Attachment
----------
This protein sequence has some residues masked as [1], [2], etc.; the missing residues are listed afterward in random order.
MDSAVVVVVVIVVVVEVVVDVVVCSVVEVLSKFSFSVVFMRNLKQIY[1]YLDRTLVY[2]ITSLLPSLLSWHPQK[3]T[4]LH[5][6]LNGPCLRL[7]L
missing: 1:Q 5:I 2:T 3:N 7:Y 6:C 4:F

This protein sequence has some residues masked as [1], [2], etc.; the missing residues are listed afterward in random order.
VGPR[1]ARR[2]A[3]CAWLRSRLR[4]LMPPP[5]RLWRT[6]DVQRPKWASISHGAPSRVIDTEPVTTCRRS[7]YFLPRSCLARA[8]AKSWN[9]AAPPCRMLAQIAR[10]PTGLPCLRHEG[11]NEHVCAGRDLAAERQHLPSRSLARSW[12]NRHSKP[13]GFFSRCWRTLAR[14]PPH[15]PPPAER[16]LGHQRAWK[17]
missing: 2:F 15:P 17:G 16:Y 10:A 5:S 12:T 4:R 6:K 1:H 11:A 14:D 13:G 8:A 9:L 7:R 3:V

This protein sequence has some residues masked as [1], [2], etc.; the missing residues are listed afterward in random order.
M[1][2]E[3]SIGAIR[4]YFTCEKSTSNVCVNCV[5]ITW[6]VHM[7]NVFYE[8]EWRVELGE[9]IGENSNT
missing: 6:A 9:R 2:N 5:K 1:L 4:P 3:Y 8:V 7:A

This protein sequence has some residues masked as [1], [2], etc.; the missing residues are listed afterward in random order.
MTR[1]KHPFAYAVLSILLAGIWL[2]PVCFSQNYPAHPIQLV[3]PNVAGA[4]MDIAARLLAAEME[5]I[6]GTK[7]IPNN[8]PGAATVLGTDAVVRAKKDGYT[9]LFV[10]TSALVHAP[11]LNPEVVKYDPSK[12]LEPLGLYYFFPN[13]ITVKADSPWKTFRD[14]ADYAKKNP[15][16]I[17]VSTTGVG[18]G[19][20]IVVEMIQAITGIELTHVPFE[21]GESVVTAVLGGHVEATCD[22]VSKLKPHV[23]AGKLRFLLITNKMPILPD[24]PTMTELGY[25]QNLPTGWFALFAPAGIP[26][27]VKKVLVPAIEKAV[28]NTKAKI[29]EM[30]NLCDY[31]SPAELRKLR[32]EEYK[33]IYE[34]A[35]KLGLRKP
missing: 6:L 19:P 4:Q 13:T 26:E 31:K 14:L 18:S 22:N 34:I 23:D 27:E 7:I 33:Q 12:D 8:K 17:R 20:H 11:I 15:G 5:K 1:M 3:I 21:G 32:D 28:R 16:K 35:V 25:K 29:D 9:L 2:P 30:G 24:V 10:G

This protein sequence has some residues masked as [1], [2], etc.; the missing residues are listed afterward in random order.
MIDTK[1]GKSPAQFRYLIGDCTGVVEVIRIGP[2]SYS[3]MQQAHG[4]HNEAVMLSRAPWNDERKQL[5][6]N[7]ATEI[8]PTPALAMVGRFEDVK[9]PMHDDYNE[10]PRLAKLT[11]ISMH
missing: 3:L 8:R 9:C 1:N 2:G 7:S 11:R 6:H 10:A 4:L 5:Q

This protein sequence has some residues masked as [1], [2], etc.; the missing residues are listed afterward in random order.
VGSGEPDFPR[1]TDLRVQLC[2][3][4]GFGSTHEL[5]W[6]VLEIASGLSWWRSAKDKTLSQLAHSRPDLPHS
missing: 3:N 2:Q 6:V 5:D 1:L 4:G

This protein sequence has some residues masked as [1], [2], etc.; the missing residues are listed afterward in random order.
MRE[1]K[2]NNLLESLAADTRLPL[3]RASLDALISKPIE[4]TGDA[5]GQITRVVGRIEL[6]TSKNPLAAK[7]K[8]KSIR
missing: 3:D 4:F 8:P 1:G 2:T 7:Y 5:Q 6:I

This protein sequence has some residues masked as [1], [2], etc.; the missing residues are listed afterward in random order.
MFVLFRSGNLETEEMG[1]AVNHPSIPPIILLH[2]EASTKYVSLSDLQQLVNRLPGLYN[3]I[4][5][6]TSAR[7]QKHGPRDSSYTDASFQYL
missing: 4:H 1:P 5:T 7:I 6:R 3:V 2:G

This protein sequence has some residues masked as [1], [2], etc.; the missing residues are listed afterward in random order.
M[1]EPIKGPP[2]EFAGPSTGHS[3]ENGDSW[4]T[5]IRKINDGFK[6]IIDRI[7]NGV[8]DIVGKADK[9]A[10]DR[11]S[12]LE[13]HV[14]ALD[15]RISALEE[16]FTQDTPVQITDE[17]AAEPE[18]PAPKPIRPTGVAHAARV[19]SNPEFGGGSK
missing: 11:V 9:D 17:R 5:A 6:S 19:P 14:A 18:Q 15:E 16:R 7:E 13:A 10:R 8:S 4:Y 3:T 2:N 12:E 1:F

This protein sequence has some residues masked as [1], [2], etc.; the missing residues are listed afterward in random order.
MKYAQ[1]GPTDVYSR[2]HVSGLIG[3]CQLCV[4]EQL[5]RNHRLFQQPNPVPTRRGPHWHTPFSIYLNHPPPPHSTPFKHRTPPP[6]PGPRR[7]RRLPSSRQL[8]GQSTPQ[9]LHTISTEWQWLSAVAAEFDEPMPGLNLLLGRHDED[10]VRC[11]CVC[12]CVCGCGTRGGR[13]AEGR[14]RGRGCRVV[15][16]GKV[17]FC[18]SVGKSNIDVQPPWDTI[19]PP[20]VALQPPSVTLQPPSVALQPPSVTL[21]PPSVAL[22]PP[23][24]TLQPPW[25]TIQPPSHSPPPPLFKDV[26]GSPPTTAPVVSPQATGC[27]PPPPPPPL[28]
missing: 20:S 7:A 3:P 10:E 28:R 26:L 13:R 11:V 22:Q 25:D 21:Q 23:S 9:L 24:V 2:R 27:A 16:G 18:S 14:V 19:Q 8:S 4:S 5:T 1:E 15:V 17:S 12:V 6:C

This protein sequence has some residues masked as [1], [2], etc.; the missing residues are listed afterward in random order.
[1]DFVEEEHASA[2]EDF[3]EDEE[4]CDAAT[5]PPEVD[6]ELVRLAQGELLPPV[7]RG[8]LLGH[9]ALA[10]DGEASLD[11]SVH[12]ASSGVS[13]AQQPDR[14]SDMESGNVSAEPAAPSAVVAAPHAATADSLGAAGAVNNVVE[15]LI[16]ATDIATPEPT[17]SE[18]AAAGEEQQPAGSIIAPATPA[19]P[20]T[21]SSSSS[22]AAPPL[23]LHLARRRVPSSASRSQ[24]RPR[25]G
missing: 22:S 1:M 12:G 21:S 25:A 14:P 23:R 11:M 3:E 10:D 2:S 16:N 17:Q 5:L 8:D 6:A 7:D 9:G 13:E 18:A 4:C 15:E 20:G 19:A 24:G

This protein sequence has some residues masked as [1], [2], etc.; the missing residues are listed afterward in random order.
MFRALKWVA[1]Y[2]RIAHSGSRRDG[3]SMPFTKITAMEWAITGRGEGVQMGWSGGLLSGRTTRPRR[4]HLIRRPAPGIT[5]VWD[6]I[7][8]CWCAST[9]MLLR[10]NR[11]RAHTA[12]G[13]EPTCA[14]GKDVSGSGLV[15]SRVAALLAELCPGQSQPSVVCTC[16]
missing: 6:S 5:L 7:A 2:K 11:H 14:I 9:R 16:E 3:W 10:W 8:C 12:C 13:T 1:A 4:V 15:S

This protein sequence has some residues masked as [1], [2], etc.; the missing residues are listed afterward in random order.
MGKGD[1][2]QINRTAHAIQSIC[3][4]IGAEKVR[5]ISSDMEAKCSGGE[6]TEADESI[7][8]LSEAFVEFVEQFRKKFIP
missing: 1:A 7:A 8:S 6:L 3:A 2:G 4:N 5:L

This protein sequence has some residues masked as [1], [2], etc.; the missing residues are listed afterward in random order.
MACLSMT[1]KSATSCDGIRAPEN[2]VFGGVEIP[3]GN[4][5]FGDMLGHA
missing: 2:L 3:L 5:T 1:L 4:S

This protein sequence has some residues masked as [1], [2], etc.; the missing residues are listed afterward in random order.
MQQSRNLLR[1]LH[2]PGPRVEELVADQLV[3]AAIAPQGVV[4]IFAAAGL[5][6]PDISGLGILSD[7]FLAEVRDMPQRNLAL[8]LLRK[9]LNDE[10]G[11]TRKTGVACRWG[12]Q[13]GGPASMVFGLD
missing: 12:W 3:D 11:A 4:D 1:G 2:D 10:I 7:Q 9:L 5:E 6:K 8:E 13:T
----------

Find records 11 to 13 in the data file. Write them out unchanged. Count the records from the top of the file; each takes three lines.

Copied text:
This protein sequence has some residues masked as [1], [2], etc.; the missing residues are listed afterward in random order.
[1]DFVEEEHASA[2]EDF[3]EDEE[4]CDAAT[5]PPEVD[6]ELVRLAQGELLPPV[7]RG[8]LLGH[9]ALA[10]DGEASLD[11]SVH[12]ASSGVS[13]AQQPDR[14]SDMESGNVSAEPAAPSAVVAAPHAATADSLGAAGAVNNVVE[15]LI[16]ATDIATPEPT[17]SE[18]AAAGEEQQPAGSIIAPATPA[19]P[20]T[21]SSSSS[22]AAPPL[23]LHLARRRVPSSASRSQ[24]RPR[25]G
missing: 22:S 1:M 12:G 21:S 25:A 14:P 23:R 11:M 3:E 10:D 2:S 16:N 17:Q 5:L 8:D 6:A 7:D 9:G 13:E 18:A 4:C 15:E 20:G 19:A 24:G

This protein sequence has some residues masked as [1], [2], etc.; the missing residues are listed afterward in random order.
MFRALKWVA[1]Y[2]RIAHSGSRRDG[3]SMPFTKITAMEWAITGRGEGVQMGWSGGLLSGRTTRPRR[4]HLIRRPAPGIT[5]VWD[6]I[7][8]CWCAST[9]MLLR[10]NR[11]RAHTA[12]G[13]EPTCA[14]GKDVSGSGLV[15]SRVAALLAELCPGQSQPSVVCTC[16]
missing: 6:S 5:L 7:A 2:K 11:H 14:I 9:R 16:E 3:W 10:W 8:C 12:C 13:T 1:A 4:V 15:S

This protein sequence has some residues masked as [1], [2], etc.; the missing residues are listed afterward in random order.
MGKGD[1][2]QINRTAHAIQSIC[3][4]IGAEKVR[5]ISSDMEAKCSGGE[6]TEADESI[7][8]LSEAFVEFVEQFRKKFIP
missing: 1:A 7:A 8:S 6:L 3:A 2:G 4:N 5:L